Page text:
I get online to see if Best Buy has a PS/2-to-USB adapters and yes, they do but it has such horrible reviews on Amazon that I’m not going near it. Another brand has rave reviews but is not available in any stores we have here in Denver so I’m forced to order it from Amazon ($30). It gets ordered and I plug in a spare USB keyboard and USB mouse to get by and cross my fingers that the ordered device works as designed.

Meanwhile I work at getting the new computer set up. The video card is being very persnickety and I fight with it all day Saturday. Eventually through enough research I figure out that the supplied ATI video card will not support a dual-monitor set up at full resolution. And really, this doesn’t overly upset me because I’ve come to absolutely hate the ATI card with a passion – their Linux support sucks so bad it could suck a monkey through a garden hose. Running two 1600×1200 monitors at 1024×768 resolution is unacceptable, end of discussion. You’re thinking “so you just used the new video card you just bought, right?” Alas if it were only that simple. There are two problems with the new computer that prevent me from using the already-purchased video card 1) the new machine uses PCI Express (PCIe) and the already-purchased card is AGP and 2) because the MicroMachine case is so small, the video card must be a low profile card and the already-purchased card is full-height. So Saturday afternoon I get online to order a replacement video card. Finding an nVidia PCIe low-profile video card is more challenging that you might think but I did find one on Amazon ($60). Fed up at this point I order it for 2-day shipping.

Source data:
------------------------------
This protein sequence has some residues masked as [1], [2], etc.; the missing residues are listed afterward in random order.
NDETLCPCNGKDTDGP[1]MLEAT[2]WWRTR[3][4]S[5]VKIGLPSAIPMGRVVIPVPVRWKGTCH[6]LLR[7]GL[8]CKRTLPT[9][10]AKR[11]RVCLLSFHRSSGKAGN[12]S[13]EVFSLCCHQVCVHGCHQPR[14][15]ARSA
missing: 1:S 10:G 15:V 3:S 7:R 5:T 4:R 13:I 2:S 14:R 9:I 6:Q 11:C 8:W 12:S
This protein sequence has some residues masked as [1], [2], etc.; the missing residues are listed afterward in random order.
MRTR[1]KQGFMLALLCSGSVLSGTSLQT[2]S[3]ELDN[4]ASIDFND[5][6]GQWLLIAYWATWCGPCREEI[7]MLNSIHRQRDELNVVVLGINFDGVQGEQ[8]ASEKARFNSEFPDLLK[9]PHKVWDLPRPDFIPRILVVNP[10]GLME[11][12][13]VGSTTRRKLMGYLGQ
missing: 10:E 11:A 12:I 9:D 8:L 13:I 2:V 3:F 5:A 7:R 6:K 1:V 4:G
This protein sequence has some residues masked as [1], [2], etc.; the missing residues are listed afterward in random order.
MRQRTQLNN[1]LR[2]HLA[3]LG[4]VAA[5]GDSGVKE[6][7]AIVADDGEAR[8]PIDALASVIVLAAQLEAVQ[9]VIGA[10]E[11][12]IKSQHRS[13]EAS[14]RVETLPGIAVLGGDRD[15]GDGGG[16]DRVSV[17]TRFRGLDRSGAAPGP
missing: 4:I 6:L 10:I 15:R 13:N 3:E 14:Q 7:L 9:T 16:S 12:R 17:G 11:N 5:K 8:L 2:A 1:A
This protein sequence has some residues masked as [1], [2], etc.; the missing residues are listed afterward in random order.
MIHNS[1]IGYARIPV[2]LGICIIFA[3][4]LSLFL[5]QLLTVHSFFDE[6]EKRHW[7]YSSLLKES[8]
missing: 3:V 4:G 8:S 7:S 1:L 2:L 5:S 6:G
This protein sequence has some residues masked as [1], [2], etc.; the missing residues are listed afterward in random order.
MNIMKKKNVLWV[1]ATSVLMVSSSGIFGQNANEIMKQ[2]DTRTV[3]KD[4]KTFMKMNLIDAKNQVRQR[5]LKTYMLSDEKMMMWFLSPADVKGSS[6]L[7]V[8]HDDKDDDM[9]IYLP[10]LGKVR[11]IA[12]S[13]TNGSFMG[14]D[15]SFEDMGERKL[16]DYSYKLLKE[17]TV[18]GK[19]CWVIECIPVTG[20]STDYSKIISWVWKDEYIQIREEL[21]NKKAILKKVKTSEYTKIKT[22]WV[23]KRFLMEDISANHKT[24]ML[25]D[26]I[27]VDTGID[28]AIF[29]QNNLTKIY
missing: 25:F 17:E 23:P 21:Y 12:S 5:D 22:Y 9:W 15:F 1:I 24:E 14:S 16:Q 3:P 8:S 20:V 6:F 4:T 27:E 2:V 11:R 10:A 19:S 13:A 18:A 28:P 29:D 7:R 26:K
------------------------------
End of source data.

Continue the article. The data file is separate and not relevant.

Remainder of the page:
While I’m waiting I’m also trying to figure out why the new computer seems so slow – slow like molasses in December. On Sunday after several hours of research I determine it is because the new machine has SATA drives but the BIOS is set to present them as IDE drives giving me a non-blazing 3MB/s transfer speed. I’m not a speed fanatic, really, I’m not, but the computer was virtually unusable at that speed. You can’t just flip a switch in the BIOS, however, because 1) the initrd kernel image doesn’t have the AHCI module to support SATA and thus won’t recognize the drive and 2) the fstab file references /dev/hd* when the SATA drives are going to be presented to the kernel as /dev/sd* drives. All of this is determined by trial-and-error-and-research (rinse lather repeat) and involves many cycles of rebooting, adjusting BIOS settings, and editing configuration files. Finally I master the beast and my drive now transfers data at 61MB/s.

Monday and Tuesday I work entirely from my laptop as the new machine is unusable and yet I’ve already transferred everything to it from the old machine — there’s no point in going back to the old one. Today, Wednesday, both the PS/2-to-USB adapter and the video card show up. 10 minutes later the new machine is 100% operational with dual-screens supporting my full monitor resolution and working input devices.

Three weeks, $260 (out of my own pocket), and many frustrating hours later, I finally have a working computer again. This is why I hate computer hardware.

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I'm a gay geek living in Seattle, WA.